Financial Times: accusations against Betfair

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Lennart folder July 8, 2019

Few people have certainly heard of Flutter Entertainment, even if they belong to zealous sports betting participants-even though the British provider looks after six million sports betting customers worldwide and has a stock market value of £ 4.8 billion. From Betfair, on the other hand, everyone should have heard. In fact, the sports betting brand Betfair belongs to the flutter entertainment that was formerly created by the fusion of Betfair with Paddy Power. A report by the Financial Times now brings the group into a shortage of explanation. Because supposedly Betfair should enable certain customers to place betting anonymously. But what about the rumor?

Flutter Entertainment emerged from the merger of Paddy Power and Betfair. ((© image source)

Flutter Entertainment rejects allegations

After one Financial Times report The British bookmaker scene is currently not to be fully correct on the online platform. Because although the British Gambling Commission Clear rules for sports betting providers and other gambling companies have apparently still existed through which weak points are still Placed betting in an illegal way can become. according to the report, the report is about the possibility of to give betting anonymously. according to the common law, serious sports betting providers are obliged to verify the identity of their (new) customers, which is why the presentation of a valid id document is common with every online betting provider where you register. among other things, this is necessary to prevent illegal machinations such as money laundering. the financial times now wants to have found that the provider betfair maintains several partner betting sides on which bets can also be handed over anonymously. about so -called Offshore betting agencies if the respective people are to be forwarded to the betfair partners’ pages, where ultimately indirectly and anonymously can be accessed to betfair’s betting portfolio. shortly after the report of the report, flutter reacted entertainment with a public statement in which all allegations are rejected and the seriousness of betfair is confirmed. it was also pointed out that all b2b partners of betfair were obliged to relevant Customer data on request for inspection to provide.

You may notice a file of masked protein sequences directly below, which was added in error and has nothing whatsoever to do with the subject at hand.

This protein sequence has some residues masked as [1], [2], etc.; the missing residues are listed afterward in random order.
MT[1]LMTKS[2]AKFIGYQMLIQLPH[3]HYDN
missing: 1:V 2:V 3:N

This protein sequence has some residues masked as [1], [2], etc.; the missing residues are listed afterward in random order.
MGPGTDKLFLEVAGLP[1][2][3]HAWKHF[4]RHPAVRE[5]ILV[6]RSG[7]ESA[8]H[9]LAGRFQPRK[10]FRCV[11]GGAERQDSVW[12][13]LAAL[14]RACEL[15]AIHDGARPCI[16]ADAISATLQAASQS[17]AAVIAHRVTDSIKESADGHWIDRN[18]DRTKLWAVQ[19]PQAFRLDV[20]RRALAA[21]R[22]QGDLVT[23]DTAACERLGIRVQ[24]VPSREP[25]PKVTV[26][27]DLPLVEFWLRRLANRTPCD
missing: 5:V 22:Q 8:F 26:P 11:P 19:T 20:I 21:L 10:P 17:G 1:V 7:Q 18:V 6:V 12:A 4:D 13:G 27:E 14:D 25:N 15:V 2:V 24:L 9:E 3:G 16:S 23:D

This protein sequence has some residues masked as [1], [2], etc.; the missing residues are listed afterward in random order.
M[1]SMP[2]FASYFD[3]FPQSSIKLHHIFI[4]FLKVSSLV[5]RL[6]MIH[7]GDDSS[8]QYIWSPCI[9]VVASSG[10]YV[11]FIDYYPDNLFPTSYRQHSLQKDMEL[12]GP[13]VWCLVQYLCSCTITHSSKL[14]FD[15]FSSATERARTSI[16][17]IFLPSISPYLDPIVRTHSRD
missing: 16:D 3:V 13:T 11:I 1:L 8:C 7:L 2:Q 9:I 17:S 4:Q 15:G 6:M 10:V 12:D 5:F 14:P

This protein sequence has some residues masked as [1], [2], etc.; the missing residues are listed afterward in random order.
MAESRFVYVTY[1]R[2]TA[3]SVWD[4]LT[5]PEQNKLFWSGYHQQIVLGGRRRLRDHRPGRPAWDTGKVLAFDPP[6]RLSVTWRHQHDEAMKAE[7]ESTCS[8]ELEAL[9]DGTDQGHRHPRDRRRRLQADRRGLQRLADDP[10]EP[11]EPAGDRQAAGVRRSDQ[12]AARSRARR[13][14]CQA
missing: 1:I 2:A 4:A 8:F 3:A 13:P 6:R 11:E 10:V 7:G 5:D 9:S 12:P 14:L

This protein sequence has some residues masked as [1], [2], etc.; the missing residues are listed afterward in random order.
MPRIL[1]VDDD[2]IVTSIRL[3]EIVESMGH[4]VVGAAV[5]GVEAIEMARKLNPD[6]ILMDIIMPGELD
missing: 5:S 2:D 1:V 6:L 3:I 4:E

“Our B2B partners are all licensed operators who comply with high verification standards. Before we enter into cooperation, we subject the B2B partners, as well as the connected parties and their associated operating licenses of intensive examination. (…) As a licensed provider, all of our partners adhere to the identity tests specified by their local authorities. ”

Journalists place test betting

So how did the reporters of the Financial Times come to the view, Betfair could maintain an illegal betting system? Allegedly, the reporters are supposed to connect to a gaming agency based in Curaçao via a specially created email address with the name AsianConnect88 have built up. From this book maker mediation platform, login data for another platform is said to have been sent by email, which bears the name 9Wickets, which in turn is official B2B partner of Betfair. The highlight: all financial transactions were only anonymized via AsianConnect88 by using an e-wallet. Nevertheless, the reporters had access to the Betfair Exchange betting platform. Good to know: betfair exchange is a betting platform founded in 1999, which differs from other betting exchanges in the fact that not special events but also against them can be typed. betfair exchange is operated by flutter entertainment. as mentioned, the journalists acted under an anonymous user name and gave an outsider bet on one Horse racing in Brighton (quote 250 to 1 for “miss recycled”), whereby the probability that another customer placed this bet was very low. the journalists noticed that an identical bet on the main page of betfair was made almost simultaneously with their bet. in the end, the outsider horse won and gave the journalists a win of £ 2,000 sterling. in order to ultimately find out who the winner of the bet on the official side of betfair, the journalists asked for the disclosure of the name. with a Reference to applicable data protection regulations however, the request was rejected. the u.k. gambling commission has so far been covered with the accusations. it remains to be seen whether the accusable in view of betfair’s reference to the legally binding data protection regulations prove as a stab.